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Policy Contribution

The twenty-first century needs a better G20 and a new G7+

In an environment of rapid change in global patterns of trade and wealth creation, a new revamped (but highly representative) grouping should be created within the G20, to provide leadership on key economic policy matters. Euro-area members should give up their individual seats in this G7+, allowing room for China and other large emerging economies. 

By: and Date: November 14, 2014 Topic: Global Economics & Governance

Read also Jim O’Neill and Alessio Terzi’s survey of the G20 sherpas ‘The world is ready for a global economic governance reform, are world leaders?

During the 2008 financial crisis, the G20 was hastily elevated to ‘global economic steering committee’. In the early stages of the crisis, the G20 was an effective forum for crisis containment. As the crisis has eased, however, the G20 has lost both direction and momentum. Governments and policymakers have felt less need to act in unison and have rather refocused on their national agendas, as is their duty and primary function. However, effective global governance is needed permanently, not just in crisis times. It is desirable to have more representative and effective global governance that, among other things, is equipped to prevent crises rather than just react to them.

In an environment of rapid change in global patterns of trade and wealth creation, a new revamped (but highly representative) grouping should be created within the G20, to provide leadership on key economic policy matters. Euro-area members should give up their individual seats in this G7+, allowing room for China and other large emerging economies. Without euro-area countries taking such a step, it would be impossible to reconcile effectiveness and representation in this new G7+, which would take charge of decision making on global economic imbalances, financial and monetary issues. All existing G20 countries, including individual euro-area countries, would however remain in the G20, which could potentially expand and would remain the prime forum for discussion on all remaining matters at global level.

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Alicia García-Herrero

China cannot finance the Belt and Road alone

The One Belt One Road initiative holds great promise for the global economy, but will need a huge amount of finance. Initial presumptions that China would be able to provide all the finance are now unrealistic. Other partners should consider providing finance for some aspects, especially Europe - which has a lot to gain from the project.

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Policy Contribution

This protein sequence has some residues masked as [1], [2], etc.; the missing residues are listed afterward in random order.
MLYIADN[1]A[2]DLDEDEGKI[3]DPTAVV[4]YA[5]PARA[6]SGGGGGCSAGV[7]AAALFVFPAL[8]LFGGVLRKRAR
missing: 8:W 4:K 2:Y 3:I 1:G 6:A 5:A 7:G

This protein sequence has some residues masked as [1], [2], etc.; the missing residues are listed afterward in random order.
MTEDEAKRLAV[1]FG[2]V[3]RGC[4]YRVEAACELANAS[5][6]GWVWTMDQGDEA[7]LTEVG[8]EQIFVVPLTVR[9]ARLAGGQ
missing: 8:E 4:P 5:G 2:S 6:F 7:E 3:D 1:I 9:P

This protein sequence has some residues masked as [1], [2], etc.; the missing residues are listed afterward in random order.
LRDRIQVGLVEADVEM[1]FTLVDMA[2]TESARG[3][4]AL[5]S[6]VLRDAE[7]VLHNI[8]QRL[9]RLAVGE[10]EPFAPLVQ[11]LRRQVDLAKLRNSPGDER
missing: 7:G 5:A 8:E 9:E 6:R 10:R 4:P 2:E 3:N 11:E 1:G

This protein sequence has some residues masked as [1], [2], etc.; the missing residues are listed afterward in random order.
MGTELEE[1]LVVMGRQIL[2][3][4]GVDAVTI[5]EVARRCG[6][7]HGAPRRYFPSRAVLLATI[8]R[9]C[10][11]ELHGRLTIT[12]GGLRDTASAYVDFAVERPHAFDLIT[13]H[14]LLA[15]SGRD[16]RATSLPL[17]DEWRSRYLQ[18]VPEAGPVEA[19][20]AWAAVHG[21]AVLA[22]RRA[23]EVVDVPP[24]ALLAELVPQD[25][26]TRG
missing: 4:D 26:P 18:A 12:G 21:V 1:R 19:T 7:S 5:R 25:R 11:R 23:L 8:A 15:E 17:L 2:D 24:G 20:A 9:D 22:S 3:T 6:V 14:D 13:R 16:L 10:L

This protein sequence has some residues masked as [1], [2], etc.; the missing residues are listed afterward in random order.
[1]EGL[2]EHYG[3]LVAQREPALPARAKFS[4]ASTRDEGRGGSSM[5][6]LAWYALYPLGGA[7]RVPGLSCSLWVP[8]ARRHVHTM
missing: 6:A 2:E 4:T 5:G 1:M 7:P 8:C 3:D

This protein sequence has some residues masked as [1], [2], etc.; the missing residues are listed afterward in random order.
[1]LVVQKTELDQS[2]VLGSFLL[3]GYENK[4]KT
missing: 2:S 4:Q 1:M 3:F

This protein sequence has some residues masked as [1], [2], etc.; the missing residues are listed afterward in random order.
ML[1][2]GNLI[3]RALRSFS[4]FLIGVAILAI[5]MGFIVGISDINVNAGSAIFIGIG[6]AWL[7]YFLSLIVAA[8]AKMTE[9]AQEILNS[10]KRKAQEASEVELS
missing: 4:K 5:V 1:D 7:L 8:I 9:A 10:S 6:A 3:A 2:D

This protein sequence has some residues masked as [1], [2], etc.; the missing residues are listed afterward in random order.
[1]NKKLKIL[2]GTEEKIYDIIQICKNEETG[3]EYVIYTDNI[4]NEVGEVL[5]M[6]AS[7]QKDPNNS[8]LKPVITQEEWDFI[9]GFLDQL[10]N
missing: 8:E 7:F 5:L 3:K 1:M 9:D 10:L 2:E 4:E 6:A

PC 13 2017 cover

Central Asia at 25

After a decade of growth based on hydrocarbon booms, Central Asian countries are faced with increasing challenges to complete their transitions to a market economy and towards economic development and integration.

By: Uuriintuya Batsaikhan and Marek Dabrowski Topic: Global Economics & Governance Date: May 5, 2017
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By: Marek Dabrowski Topic: Global Economics & Governance Date: April 25, 2017
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By: André Sapir Topic: Global Economics & Governance Date: April 19, 2017
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External Publication

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Key policy options for the G20 in 2017 to support an open and inclusive trade and investment system

In the face of exceptional challenges, the G20 should step up its efforts in 2017 to preserve the current global trade and investment system, including effective multilateral dispute settlement procedures, while not losing sight of medium-term reforms. The G20 should focus on (1) supporting the World Trade Organization, (2) being upfront about the mixed effects of trade and investment, (3) improving G20 measures to tackle protectionism and (4) promoting investment facilitation.

By: Sait Akman, Axel Berger, Uri Dadush, Simon Evenett, Lise Johnson, Maximiliano Mendez-Parra, Raul Ochoa and Claudia Schmucker Topic: Global Economics & Governance Date: April 3, 2017
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By: Guntram B. Wolff Topic: Global Economics & Governance Date: March 16, 2017
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Past Event

Past Event

Financing the Belt and Road Initiative

The Belt and Road initiative, recently embarked on by China, aims to improve cross-border infrastructure in order to reduce transportation costs across a massive geographical area between China and Europe.

Speakers: Alicia García-Herrero, SUN Mingxi, Jianwei Xu, Alessandro Carano and Sue Anne Tay Topic: Global Economics & Governance Location: Bruegel, Rue de la Charité 33, 1210 Brussels Date: February 9, 2017
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By: Alicia García-Herrero Topic: Finance & Financial Regulation Date: February 6, 2017
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Alicia García-Herrero
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Is the UK’s role in the European supply chain at risk?

Will the UK’s engagement in European supply chains be at risk once the UK exits the EU?

By: Alicia García-Herrero and Jianwei Xu Topic: European Macroeconomics & Governance, Global Economics & Governance Date: December 20, 2016
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